You’d have to have lived under a rock for the last thirty years to be unaware of British Heavy Metal stalwarts Iron Maiden. Still, Iron Maiden have a sparse existence in mainstream media, so metal novices could be forgiven for struggling to name even a handful of their songs. Having sold over 80 million records worldwide since their East London beginnings in 1975, there seems to be no sign of letting up with The Final Frontier as their fifteenth studio album.

The opening number is every bit as wilfully theatrical as you’d expect. After a two and a half minute instrumental introduction, ‘Satellite 15...The Final Frontier’ flashes into a crescendo that lives up to the billing of the title track. ‘I try to call the Earth's command/desperation in my voice/I'm drifting way off course now/with very little choice.’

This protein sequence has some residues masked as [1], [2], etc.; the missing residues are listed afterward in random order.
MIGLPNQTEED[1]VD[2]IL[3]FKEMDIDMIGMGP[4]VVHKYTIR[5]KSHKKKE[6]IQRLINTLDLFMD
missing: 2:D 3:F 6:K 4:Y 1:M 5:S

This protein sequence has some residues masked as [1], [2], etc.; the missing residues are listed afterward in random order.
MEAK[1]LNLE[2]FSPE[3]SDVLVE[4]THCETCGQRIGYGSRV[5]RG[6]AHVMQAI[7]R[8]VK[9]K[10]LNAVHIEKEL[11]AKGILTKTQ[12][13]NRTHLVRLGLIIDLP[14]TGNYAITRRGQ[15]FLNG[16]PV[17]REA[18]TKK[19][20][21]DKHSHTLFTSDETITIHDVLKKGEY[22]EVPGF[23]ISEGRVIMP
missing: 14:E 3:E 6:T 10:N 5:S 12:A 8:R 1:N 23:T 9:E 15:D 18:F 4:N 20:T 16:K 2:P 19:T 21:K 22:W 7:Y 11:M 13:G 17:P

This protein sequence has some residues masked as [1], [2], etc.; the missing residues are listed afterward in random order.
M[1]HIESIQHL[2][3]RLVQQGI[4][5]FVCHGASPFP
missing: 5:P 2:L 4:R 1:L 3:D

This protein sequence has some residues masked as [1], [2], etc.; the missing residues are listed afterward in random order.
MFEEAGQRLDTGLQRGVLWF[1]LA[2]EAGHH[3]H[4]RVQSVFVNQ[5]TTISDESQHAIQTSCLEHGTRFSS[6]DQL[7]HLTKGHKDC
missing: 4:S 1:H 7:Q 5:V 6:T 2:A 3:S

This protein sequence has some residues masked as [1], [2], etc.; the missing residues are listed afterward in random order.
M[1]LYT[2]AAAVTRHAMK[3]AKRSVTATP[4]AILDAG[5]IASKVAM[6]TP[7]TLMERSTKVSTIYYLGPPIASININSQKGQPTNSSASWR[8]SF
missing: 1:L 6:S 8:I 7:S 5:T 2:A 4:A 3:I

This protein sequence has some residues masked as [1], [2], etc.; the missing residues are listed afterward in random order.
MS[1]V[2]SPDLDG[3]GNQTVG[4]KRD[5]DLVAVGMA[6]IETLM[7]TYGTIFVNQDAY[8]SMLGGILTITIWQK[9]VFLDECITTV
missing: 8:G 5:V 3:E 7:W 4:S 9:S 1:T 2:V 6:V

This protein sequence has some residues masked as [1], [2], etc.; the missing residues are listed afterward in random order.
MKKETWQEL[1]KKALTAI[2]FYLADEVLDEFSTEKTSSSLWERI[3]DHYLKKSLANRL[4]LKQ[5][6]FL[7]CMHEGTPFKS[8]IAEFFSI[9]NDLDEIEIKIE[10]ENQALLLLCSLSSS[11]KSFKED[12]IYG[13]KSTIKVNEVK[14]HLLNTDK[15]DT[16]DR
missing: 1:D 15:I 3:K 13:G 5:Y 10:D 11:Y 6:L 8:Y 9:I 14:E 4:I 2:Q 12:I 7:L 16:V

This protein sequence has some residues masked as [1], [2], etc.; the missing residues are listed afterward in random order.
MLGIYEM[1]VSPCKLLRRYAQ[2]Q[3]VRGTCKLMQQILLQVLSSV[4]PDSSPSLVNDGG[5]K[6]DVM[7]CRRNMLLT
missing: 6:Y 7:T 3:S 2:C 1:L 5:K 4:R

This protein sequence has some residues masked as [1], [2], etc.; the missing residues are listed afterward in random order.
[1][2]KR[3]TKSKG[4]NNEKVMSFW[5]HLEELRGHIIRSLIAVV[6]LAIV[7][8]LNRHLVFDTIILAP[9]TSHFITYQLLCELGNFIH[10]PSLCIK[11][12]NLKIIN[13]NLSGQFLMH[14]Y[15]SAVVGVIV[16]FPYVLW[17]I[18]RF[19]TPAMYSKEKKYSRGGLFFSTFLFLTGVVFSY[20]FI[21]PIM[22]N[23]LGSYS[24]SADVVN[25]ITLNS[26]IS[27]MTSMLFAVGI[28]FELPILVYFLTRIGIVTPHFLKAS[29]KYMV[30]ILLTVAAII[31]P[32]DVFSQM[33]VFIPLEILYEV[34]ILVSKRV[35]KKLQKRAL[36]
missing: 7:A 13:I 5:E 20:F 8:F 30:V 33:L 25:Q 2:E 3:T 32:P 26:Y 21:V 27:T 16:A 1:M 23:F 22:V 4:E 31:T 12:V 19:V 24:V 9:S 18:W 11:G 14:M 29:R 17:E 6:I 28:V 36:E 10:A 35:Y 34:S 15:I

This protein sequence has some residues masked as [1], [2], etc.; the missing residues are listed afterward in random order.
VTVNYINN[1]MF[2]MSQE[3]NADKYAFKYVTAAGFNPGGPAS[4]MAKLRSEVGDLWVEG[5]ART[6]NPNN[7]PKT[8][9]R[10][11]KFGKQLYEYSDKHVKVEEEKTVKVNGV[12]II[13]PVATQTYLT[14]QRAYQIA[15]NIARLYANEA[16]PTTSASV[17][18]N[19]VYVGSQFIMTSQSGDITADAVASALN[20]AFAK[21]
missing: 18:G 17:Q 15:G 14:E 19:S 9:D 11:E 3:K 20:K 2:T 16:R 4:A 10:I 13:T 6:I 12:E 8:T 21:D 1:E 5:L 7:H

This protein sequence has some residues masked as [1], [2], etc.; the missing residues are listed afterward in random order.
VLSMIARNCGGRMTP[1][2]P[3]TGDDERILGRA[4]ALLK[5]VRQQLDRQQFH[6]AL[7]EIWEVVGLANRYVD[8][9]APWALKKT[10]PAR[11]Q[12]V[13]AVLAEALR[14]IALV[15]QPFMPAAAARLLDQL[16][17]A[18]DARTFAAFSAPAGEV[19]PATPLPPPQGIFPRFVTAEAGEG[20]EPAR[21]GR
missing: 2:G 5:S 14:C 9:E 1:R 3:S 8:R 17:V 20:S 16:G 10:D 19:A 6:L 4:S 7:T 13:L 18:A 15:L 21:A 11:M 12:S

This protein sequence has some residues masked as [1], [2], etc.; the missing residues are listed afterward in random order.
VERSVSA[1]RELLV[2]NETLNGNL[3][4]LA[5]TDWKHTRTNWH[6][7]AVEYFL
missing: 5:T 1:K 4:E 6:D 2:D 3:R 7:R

For those who are unfamiliar with Iron Maiden, their slight but methodical versatility is what has sustained them for so long, and stood them a head above their heavy metal peers such as Venom, Saxon, and the ultra popular Motorhead - all of whom formed in the late 70s and helped pioneer the new wave of British heavy metal.

‘Mother of Mercy’ and ‘Coming Home’ provide a surprising pace to the album with a slow brooding climb to more archetypal songs such as ‘The Alchemist’ and ‘Isle of Avalon’ which will jolt you right back to the stage show that is The Final Frontier.

Bassist and founder Steve Harris has said in interviews that the 2010 release is as complex a record as any they’ve made – and it shows. The longer songs such as ‘The Talisman’ and ‘When the Wild Wind Blows’ can sound tedious, but taking the time to listen carefully pays off. All the intricate melodies and layers show that Iron Maiden are, and always have been, true masters of their art.

It’s been said that classical music is timeless because it was not made for a market; meaning there were no deadlines, no sales targets, and no pressure. We can imagine the same applied to the making of The Final Frontier in a perverse way, as it oozes its own brand of rock-sophistication. This is a very precise and measured record that compromises nothing, and lets each song stem organically.